The Majestic

By Staff
article image
Bill William's 1921 5 HP Majestic.

The Majestic Gasoline Engine Company was owned by the Hartman
Company of Chicago, Ill., which began business around 1855. From
the beginning of production of the Waterloo Gasoline Engine
Company’s ‘Waterloo Boy’ engine of 1906, until March of
1918, engines with the Majestic name, color and serial number
applied were shipped directly to customers from the Waterloo
Gasoline Engine Company in Waterloo, Iowa, or from one of its
branch warehouses.

Production was likely carried out at the Hedford foundry, which
also made Associated, Galloway and several other brands. By 1917
the Hartman Company product line of ‘Majestic Farm
Necessities’ included cream separators, saws, concrete mixers,
corn shellers, sprayers, fanning mills, cooking kettles, washing
machines, cultivators, plows, hog oilers, egg incubators, grinders
for feed and coffee, tools – and all with one year to pay and with
no interest.

The Waterloo Gasoline Engine Company was sold to Deere &
Company in March 1918 for $2.1 million. Because of the change in
ownership, production of engines for the 64-plus customers such as
the Hartman Company soon ceased. The original Waterloo Boy model
continued to be produced by Deere through 1920. In 1921, Waterloo
introduced the H gasoline and K kerosene models, with many
mechanical changes. In 1923, production of the renowned John Deere
Type E began, and continued through 1946.

Around 1918, and perhaps because of the Waterloo sale, Majestic
became a division of Hastine Enterprises, owner of the National
Dairy Machine Company, which produced the National Cream Separator.
LeRoy I. Baker was manager. Engines were then machined, assembled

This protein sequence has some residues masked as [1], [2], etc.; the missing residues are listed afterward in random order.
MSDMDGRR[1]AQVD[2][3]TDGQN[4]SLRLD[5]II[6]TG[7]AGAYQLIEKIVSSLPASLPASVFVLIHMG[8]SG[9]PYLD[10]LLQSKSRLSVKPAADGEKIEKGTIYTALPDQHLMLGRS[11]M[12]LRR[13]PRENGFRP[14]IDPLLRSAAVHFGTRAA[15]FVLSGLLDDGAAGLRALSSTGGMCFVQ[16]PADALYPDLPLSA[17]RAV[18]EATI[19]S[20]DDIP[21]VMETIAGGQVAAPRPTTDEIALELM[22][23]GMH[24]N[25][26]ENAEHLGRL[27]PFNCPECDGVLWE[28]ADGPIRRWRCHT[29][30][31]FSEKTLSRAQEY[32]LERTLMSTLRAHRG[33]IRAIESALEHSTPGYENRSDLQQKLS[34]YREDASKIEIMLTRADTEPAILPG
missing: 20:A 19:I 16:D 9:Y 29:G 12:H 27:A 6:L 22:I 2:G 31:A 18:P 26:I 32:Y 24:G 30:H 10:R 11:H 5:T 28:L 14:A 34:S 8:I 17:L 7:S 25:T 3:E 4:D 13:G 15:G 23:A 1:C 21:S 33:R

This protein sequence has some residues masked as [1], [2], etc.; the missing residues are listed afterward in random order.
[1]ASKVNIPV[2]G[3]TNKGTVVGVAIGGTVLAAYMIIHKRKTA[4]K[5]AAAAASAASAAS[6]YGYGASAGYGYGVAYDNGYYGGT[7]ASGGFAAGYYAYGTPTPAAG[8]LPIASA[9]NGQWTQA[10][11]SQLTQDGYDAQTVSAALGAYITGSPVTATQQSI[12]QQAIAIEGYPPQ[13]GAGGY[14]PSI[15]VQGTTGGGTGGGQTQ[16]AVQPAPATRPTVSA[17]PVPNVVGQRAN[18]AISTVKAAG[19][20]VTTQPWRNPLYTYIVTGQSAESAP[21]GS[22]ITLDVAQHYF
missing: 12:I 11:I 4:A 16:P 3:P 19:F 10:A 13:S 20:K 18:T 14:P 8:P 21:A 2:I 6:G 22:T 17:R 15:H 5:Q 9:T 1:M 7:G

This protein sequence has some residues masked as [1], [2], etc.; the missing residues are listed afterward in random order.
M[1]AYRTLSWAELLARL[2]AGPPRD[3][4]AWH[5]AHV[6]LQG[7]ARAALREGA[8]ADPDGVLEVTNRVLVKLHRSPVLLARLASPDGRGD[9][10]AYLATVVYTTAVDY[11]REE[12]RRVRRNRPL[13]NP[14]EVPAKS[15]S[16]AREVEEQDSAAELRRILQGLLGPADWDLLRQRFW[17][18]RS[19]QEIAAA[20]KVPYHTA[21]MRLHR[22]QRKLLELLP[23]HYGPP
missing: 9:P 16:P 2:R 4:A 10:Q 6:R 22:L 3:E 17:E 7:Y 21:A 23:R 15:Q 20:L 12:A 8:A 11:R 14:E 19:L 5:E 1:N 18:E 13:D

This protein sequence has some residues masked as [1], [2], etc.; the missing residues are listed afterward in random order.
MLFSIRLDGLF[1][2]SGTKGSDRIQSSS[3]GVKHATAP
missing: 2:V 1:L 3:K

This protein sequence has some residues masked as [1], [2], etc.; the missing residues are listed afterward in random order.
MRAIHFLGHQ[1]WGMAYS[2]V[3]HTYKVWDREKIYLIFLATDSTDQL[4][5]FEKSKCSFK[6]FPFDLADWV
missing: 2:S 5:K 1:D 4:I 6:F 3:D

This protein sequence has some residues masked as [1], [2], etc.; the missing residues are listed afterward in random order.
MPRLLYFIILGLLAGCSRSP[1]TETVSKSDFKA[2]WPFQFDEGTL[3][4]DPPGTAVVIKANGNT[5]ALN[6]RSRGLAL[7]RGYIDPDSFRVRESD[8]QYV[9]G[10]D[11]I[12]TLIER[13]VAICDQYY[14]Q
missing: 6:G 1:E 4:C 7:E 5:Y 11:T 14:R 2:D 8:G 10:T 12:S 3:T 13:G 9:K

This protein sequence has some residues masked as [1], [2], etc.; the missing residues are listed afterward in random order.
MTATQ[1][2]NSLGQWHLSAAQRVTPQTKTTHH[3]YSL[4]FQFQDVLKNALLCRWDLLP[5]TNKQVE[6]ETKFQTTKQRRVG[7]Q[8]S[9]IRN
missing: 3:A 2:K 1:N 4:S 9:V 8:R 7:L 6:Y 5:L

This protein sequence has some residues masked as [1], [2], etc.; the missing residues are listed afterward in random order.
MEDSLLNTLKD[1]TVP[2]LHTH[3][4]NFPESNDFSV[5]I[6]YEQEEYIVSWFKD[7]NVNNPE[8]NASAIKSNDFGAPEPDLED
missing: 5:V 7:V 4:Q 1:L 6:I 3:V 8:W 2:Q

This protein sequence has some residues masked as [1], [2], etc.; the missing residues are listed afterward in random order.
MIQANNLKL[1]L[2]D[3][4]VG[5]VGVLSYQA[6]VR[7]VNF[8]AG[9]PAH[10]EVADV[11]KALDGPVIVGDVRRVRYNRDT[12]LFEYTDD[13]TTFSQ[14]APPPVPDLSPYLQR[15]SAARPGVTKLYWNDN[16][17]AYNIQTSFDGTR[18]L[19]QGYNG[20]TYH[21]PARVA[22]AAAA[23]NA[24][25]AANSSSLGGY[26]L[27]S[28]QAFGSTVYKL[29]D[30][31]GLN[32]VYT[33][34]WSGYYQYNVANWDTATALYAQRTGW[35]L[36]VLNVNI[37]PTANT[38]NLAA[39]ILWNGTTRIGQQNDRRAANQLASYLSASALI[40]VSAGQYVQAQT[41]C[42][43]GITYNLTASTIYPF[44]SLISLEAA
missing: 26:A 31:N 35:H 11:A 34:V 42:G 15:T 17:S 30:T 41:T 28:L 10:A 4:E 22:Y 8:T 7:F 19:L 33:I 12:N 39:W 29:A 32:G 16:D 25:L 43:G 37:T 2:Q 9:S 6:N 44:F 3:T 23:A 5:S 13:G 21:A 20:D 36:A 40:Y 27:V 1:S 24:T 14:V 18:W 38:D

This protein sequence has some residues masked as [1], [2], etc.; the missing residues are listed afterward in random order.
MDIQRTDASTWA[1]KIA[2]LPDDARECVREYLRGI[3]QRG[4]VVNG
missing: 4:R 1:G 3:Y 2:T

and tested by the Majestic Engine Works at South 9th and New York
streets in Goshen, Ind. Castings in 2 HP to 14 HP from Waterloo
patterns were produced at a foundry in Wabash, Ind.

It seems that an arrangement with Waterloo was maintained to
supply crankshafts and perhaps other parts used in assembly at
Goshen. It is being found that Waterloo serial numbers continued to
be used on engines produced at the Goshen/Wabash operation. These
are the Majestic serial numbers in the 180000 and 200000 series
that mesh with Waterloo serial numbers without duplication.

Majestic Engine Statistics:

HP

Bore/inches

Stroke/inches

Flywheel

RPM

Weight

1915 Price

2

3-1/2

5

18-inch

400-575

420

$49.65

3

4-1/2

6

22-inch

350-475

530

$56.75

5

4-1/2

9

26-inch

300-400

775

$89.50

7

5-1/2

10

36-inch

280-360

1300

$177.50

9

6

12

36-inch

275-325

1610

$177.50

14

7-1/2

14

42-inch

250-300

2500

$269.50

Aftermarket Color Guide

IH Red #50 NAPA #90R-224 PPG #70019

CarQuest Bravo #15-0091L Black flywheel rims (optional)

Engines were shipped from the Goshen factory to supply houses
around the country. Leroy Baker Jr., remembers as a young man
helping with the inventory of finished engines in stock. Engines
were crated and stacked on end, and his job, being a boy of small
stature, was to crawl between the rows of engines and check serial
numbers. The company was in business until 1925, with Herbert
Ransom as the manager at its closing.

The earliest engines from the beginning of production in 1906
had an ‘H’ before a four-digit serial number; the H
probably stood for Hartman. As serial numbers progressed to five
digits, the H was dropped. An identification tag is usually found
on the Waterloo-produced engines through 1920. In 1921, with the
180000 and 200000 serial numbers, engines were shipped from the
Goshen factory, usually with no tag. Production seems to have
continued at the Goshen factory through 1925. In 1926, the
Fantus-Majestic Company of Chicago, 111., sold the remaining
inventory at half price.

Contact engine enthusiast James W. Priestley at 117 Lind
Street, McMinnville, TN 37110, or email at:
jimmypriestley@hot-mail.com. The Majestic Home Page can be found
at: http://www.geocities.com/oldengine2

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